When all options are cute and cuddly, how do you choose? This is the “problem” facing everyone who decides to adopt a kitten.
Choosing the perfect kitten sometimes requires a little more…elegance than choosing a puppy, if only because puppies can sometimes take themselves out of your running due to inherent qualities. If you know a puppy is likely to grow to be humungous or require hours of daily exercise and you’re looking for a small couch potato, your choice might be made for you.
While there are large breed cats like the Maine coon, generally you know what you’re getting with a kitten when it comes to size, weight, hair and exercise needs. But there are other details to consider and questions to ask before deciding which fluffball to bring home.
Even young kittens have a past, so ask the adoption agency, shelter personnel or current owner what they know about your candidate’s origin story. A lot can happen in those first 8 to 12 weeks. Have they been with their mother since birth? Were they born in the wild or a controlled environment? Have they been around people regularly, or have they been somewhat isolated? What about their littermates? So much that happens in a kitten’s early life can impact how they evolve mentally and emotionally, although nothing is set in stone, either. Just learn as much as you can about where the kitten has been, so you can better control where they are going.
As with any adoption, you’ll need as full a medical history as the current caregiver can provide. Be on the lookout for runny noses, crusty eyes, obvious sore or dirty spots under the tail that can indicate diarrhea, and dirty or infected ears. None of these issues make a kitten unadoptable, but they can also indicate that there’s something amiss with the kitten’s long-term health that requires deeper investigation.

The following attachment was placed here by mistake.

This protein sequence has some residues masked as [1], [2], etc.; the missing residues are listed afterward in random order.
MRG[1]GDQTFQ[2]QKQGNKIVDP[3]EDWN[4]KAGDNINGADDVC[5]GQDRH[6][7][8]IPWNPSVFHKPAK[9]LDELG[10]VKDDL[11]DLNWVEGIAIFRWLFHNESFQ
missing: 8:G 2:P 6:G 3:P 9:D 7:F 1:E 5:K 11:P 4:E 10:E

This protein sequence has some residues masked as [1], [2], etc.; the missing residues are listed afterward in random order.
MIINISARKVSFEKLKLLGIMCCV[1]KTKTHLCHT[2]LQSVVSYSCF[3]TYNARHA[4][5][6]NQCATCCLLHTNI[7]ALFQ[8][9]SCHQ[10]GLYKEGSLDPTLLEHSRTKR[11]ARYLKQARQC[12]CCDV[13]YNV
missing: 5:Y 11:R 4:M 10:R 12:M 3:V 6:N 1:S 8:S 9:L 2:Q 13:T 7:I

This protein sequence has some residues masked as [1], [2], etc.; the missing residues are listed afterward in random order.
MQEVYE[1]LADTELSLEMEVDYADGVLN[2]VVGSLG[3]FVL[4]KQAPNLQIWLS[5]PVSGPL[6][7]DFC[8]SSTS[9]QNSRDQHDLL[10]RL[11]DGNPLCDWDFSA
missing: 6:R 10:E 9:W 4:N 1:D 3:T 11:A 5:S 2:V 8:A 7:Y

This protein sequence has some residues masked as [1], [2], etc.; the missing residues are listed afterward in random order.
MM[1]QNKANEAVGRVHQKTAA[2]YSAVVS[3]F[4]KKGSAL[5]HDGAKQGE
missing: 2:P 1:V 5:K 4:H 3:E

Check your kitten’s teeth and gums as well. Anything other than white teeth and pink gums can indicate a health issue you might not be ready to handle.
If you’re struggling to choose between candidates, these issues could tip the scales one way or the other.
No matter what, after choosing your kitten, schedule a visit with your veterinarian within the first week of bringing him or her home. Just to be sure!
Though a cat’s breed is not talked about as often as it is with dogs, there are 45 recognized pedigreed breeds, according to The Cat Fanciers Association, each with its own set of traits, from hair length to personality style. Some breeds, like the fluffy Persian, require more coat grooming than others. Some breeds are lazy and quiet; others are active and vocal.
However, your standard domestic cat is so far removed from any “official” breed that it might be hard to tell by looking what their lineage might be. Even “common” kittens that resemble, say, a ragdoll cat, might not have any connection to the breed outside of some physical appearance. The best way to tell how a kitten might turn out as an adult either physically, mentally, or emotionally, is to get a look at their parents.
When you’re adopting any pet, be it a puppy, kitten or baby alligator, the thing that matters most when making your choice is the personal connection you make. So many people, when adopting a pet, say, “I knew it the second I laid eyes on them.” But verify that gut reaction by getting down and snuggling, playing and getting to know the kittens in close quarters. When you know, you know.
And often, that’s all you or they need.
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